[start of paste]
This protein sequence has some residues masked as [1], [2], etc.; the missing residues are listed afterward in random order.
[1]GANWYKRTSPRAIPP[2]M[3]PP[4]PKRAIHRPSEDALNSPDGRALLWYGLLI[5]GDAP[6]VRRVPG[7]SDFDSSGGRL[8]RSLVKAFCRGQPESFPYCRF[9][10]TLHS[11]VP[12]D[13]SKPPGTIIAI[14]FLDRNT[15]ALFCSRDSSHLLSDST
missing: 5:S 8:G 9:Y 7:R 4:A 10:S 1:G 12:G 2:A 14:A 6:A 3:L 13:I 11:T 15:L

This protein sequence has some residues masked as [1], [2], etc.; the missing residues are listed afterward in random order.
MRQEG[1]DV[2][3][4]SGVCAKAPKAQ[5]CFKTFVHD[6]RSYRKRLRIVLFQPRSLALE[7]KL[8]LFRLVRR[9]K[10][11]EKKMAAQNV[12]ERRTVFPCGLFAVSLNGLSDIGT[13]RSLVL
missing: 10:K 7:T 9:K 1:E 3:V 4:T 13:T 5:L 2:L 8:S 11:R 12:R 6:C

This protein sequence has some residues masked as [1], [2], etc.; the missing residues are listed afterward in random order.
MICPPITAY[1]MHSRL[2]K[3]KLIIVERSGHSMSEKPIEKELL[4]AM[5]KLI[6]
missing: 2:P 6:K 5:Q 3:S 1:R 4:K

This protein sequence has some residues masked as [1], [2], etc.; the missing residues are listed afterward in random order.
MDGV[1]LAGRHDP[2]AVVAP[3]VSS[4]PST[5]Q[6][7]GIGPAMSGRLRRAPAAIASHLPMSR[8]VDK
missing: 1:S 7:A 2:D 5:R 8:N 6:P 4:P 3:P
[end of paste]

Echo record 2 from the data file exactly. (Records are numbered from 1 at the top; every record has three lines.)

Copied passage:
This protein sequence has some residues masked as [1], [2], etc.; the missing residues are listed afterward in random order.
MRQEG[1]DV[2][3][4]SGVCAKAPKAQ[5]CFKTFVHD[6]RSYRKRLRIVLFQPRSLALE[7]KL[8]LFRLVRR[9]K[10][11]EKKMAAQNV[12]ERRTVFPCGLFAVSLNGLSDIGT[13]RSLVL
missing: 10:K 7:T 9:K 1:E 3:V 4:T 13:T 5:L 2:L 8:S 11:R 12:R 6:C